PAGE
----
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Foster v. University of Maryland Eastern Shore

United States District Court, Fourth Circuit

September 27, 2013

IRIS FOSTER, Plaintiff,
v.
UNIVERSITY OF MARYLAND EASTERN SHORE, Defendant.

MEMORANDUM OPINION

TIMOTHY J. SULLIVAN, Magistrate Judge.

This matter is before the Court[1] on Defendant University of Maryland Eastern Shore's ("UMES") Motion for Reconsideration ("Motion") (ECF No. 62). In its Motions, UMES moves for the Court to reconsider its decision denying summary judgment as to Plaintiff Iris Foster's ("Ms. Foster") Title VII retaliation claim. The Court has considered the submissions of the parties (ECF Nos. 62, 64, 66, 67, 68, 69, 70 & 74) and has had the benefit of the parties' oral arguments. See ECF No. 75. UMES's Motion for Reconsideration is GRANTED. For the reasons set forth below, UMES is entitled to summary judgment on Ms. Foster's Title VII retaliation claim.

I. BACKGROUND

A. Factual History

This case concerns UMES's termination of Ms. Foster from her position as a University Police Officer II in UMES's Department of Public Safety.[2] ECF No. 1. Ms. Foster was hired "on a six-month probationary period" on April 9, 2007. ECF 1 ΒΆ 1. Even before she was hired by UMES, Ms. Foster was subject to improper sexual remarks and harassment by her co-worker Rudolph Jones ("Jones"), and this behavior continued through the first month of her employment. ECF No. 55 at 7. Ms. Foster first complained to Assistant Director of Public Safety Lawrence Wright, Jr. ("Wright") on May 8, 2007. Id. at 8. Thereafter, she complained to Director of Human Resources and Equity Officer Marie Billie. Id. UMES conducted an investigation and found that Ms. Foster's complaints had merit. Id. About one month after it received Ms. Foster's complaint, UMES reassigned Jones to another location where he would not have contact with Ms. Foster and disciplined him. Id. at 9.

On August 27, 2007, UMES extended Ms. Foster's probationary period for an additional six months, as recommended by UMES's "Policy on Probation for Nonexempt Employees." ECF Nos. 41-3 & 55 at 10. On September 6, 2007, Ms. Foster was injured and was limited to performing no more than "light duty." ECF No. 55 at 10. UMES removed Ms. Foster from duty entirely, and thereafter denied her request to attend a one-day in-service training session. ECF probation"-tantamount to termination-effective November 29, 2007. ECF No. 55 at 11. UMES stated that it "had some concerns about [Ms. Foster's] work performance, " her use of "almost all of her accrued sick leave and personal leave" and her inflexibility with regard to scheduling. Id.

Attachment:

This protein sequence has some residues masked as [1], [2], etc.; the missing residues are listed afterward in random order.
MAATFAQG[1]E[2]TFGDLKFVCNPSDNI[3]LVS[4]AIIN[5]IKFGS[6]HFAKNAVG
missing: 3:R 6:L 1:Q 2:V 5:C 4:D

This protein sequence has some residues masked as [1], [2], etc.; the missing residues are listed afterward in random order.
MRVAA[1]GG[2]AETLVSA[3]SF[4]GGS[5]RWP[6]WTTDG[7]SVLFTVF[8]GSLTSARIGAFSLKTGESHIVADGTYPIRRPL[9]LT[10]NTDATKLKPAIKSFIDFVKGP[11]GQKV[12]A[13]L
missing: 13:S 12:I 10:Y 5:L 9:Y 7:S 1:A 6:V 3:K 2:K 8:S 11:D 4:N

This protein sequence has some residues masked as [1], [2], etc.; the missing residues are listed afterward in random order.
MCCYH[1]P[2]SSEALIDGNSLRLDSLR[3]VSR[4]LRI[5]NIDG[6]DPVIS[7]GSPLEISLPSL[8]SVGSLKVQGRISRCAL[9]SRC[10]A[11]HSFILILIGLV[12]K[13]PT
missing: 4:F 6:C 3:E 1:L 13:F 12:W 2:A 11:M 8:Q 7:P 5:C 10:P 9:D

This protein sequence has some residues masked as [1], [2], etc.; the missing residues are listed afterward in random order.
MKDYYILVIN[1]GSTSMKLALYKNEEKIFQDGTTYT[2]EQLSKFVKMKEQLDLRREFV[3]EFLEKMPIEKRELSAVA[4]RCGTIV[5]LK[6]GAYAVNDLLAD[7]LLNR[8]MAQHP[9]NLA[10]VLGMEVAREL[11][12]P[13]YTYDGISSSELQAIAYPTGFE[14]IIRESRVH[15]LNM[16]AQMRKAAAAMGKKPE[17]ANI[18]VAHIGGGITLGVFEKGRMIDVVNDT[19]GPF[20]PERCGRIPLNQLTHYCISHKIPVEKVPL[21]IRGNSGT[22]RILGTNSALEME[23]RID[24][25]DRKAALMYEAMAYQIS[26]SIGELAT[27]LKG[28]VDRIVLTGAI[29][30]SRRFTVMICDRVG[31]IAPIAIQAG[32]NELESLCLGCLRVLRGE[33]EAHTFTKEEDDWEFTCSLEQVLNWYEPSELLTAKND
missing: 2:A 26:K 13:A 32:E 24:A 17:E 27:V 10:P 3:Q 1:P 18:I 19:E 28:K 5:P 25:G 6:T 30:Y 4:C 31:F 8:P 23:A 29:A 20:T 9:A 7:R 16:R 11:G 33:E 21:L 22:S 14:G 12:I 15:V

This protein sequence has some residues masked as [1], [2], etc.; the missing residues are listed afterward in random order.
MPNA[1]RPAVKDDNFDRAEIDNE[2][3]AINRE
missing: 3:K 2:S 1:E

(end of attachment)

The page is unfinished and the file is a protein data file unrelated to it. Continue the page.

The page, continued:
B. Procedural History

On December 4, 2012, the Court granted summary judgment to UMES on Count I of her Complaint, which alleged a hostile work environment and termination based on gender in violation of Title VII. ECF No. 55. The Court denied UMES's motion for summary judgment on Count II of Ms. Foster's Complaint, which alleged Title VII retaliation. In doing so, Judge Grimm found that Ms. Foster had presented "sufficient evidence of retaliatory animus' to generate a jury question regarding whether [her] termination was causally related to her engaging in the protected activity of complaining about Jones's behavior." ECF No. 55 at 32 (emphasis added). Having found that Ms. Foster established a prima facie retaliation claim, Judge Grimm went on to note that the evidence Ms. Foster offered to prove that UMES's proffered reasons for her termination were pretextual was "sufficient to generate a jury question on pretext, " even though the evidence was "somewhat lacking." ECF No. 55 at 37.